From Preclinical to Clinical: The Phases of Biotech Research & Pharmaceutical Development

By ZAGENO

February 23, 2022

When conducting biotech and pharmaceutical research to develop new drugs, there’s no such thing as cutting corners or skipping any steps. Instead, these phases help to ensure all pharmaceuticals are held to a certain safety and quality standard.

However, that doesn’t mean that pharmaceutical development hasn’t experienced any changes over the past few years. On the contrary, since the beginning of 2020, scientists, researchers, and lab managers have been redefining what it means to conduct clinical research.

Before the COVID-19 pandemic ushered in a new era of pharmaceutical innovation, the typical timeline for completing all the phases of biotech research took an average of six to seven years to complete. Since the start of the pandemic, time has been of the essence when it comes to biotech research. Research and pharmaceutical development labs around the world have worked overtime to expedite this process, in the name of global health and safety.

Here is a closer look at the phases of biotech research and pharmaceutical development, and the research opportunities they provide.

The 6 Phases of Biotech Research and Pharmaceutical Development

To bring a new drug or therapy to market, scientists need to partner with business and financial experts who help to facilitate funding, grants, lab space, and other needed resources. During drug development and pharmaceutical R&D, a biotech lab can cost upwards of $100,000 per day to operate, so efficiency is key to supporting a successful R&D process.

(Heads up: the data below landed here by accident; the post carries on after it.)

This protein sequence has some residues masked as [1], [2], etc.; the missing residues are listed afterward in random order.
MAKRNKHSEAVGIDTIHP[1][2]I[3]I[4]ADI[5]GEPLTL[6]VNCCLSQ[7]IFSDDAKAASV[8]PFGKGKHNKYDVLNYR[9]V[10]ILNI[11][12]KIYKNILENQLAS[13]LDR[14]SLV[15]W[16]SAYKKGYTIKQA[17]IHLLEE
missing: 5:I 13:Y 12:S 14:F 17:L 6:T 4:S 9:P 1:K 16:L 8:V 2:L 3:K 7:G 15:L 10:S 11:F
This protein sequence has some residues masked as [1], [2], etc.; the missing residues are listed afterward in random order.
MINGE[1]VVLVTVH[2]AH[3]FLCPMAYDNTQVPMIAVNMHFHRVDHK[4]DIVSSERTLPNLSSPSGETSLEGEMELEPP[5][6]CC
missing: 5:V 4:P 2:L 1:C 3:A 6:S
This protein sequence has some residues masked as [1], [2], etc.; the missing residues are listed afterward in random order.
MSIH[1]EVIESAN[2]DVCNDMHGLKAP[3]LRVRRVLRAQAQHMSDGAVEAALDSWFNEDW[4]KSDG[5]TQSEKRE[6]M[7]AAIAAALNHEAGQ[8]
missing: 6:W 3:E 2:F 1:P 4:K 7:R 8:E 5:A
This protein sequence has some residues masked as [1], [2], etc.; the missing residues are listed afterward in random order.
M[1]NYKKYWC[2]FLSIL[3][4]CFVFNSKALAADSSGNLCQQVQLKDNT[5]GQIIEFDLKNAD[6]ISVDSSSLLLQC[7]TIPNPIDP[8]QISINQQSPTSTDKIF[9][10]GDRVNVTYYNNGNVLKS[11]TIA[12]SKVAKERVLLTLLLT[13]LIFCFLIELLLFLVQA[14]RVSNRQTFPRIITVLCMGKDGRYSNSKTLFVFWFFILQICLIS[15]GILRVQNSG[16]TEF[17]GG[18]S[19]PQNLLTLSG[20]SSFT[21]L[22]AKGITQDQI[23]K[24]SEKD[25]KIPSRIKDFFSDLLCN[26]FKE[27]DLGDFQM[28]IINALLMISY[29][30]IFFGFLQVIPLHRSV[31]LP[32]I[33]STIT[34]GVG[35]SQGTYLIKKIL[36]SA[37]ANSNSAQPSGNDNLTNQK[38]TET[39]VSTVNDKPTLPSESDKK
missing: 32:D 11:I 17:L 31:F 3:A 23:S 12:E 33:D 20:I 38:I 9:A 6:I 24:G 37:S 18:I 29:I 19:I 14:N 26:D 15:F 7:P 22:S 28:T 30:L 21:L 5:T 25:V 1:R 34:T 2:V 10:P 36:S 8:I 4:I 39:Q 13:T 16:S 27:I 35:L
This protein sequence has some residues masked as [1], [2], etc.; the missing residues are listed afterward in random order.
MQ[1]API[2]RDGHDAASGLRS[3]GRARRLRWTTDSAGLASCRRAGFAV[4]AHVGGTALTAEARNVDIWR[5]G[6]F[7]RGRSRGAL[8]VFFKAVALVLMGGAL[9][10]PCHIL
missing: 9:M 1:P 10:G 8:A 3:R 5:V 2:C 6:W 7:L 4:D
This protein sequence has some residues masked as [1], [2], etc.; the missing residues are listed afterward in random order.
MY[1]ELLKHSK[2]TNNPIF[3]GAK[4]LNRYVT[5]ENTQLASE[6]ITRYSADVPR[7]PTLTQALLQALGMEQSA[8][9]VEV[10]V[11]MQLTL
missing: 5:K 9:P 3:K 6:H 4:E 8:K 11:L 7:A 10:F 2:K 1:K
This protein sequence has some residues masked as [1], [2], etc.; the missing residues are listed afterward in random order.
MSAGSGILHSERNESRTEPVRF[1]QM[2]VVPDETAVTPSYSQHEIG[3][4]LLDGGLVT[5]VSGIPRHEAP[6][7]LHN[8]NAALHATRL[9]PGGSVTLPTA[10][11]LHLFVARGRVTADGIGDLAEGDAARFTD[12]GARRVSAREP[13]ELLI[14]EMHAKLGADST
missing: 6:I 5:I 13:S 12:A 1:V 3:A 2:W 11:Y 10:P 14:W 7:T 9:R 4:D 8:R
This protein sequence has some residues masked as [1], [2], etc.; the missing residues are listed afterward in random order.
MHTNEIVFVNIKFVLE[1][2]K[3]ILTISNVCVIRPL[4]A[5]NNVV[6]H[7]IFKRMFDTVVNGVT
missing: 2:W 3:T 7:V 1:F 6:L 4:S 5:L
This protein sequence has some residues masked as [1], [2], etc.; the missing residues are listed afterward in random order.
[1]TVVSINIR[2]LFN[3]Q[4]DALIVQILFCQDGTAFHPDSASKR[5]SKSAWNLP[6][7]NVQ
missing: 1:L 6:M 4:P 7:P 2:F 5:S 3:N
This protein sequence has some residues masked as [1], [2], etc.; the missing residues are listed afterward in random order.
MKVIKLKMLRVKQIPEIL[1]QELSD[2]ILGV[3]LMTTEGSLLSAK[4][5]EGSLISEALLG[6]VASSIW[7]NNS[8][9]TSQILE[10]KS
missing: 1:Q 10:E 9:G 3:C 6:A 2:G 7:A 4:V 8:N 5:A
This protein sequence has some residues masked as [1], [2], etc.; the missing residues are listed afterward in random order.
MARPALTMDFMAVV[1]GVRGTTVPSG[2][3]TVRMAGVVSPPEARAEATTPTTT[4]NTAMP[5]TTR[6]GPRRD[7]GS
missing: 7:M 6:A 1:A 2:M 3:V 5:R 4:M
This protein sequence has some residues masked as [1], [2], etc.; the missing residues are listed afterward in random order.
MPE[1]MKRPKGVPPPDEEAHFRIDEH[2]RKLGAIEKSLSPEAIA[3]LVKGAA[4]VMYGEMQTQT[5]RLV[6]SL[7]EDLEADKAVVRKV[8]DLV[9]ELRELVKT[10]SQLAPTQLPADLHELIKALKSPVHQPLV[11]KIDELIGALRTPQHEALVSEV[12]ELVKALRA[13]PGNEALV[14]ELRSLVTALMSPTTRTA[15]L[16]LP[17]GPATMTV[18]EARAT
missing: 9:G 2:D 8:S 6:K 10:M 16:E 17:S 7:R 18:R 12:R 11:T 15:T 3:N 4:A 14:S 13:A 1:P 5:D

Here’s how new pharma biotechs go from preclinical to clinical and bring life saving therapies into the hands of healthcare providers who can use them to change patients’ lives.

Phase 1: Have an idea.

Sometimes referred to as the discovery phase, the first step in biotech research is also the most straightforward one — have an idea.

Is there a healthcare problem or symptoms that could be improved with the development of a new drug? Have you gained new insights into a disease process and you want to reverse its effects? Maybe you are even trying to create a replacement for a pharmaceutical that already exists, by developing a treatment with lesser side effects.

While completing every phase of the pharmaceutical development process is a joint effort, it is especially pertinent to collaborate during the idea generation phase. Decide which idea you are going to research based on the current ongoing projects at your lab, current supply chain disruptions, and other external factors that could affect the progress of your research.

Phase 2: Join an incubator or accelerator.

Biotech incubators and accelerators are research labs, groups of labs, and facilities that provide scientists and researchers with mentoring and networking opportunities and financial support, while conducting ongoing research. The best incubators are designed to support and nurture ongoing research and provide development opportunities for scientists and other lab team members.

Once you have determined which idea you are going to develop further, joining an incubator or biotech accelerator to advance your research will ensure that you have access to all the tools and supplies you need to get it done.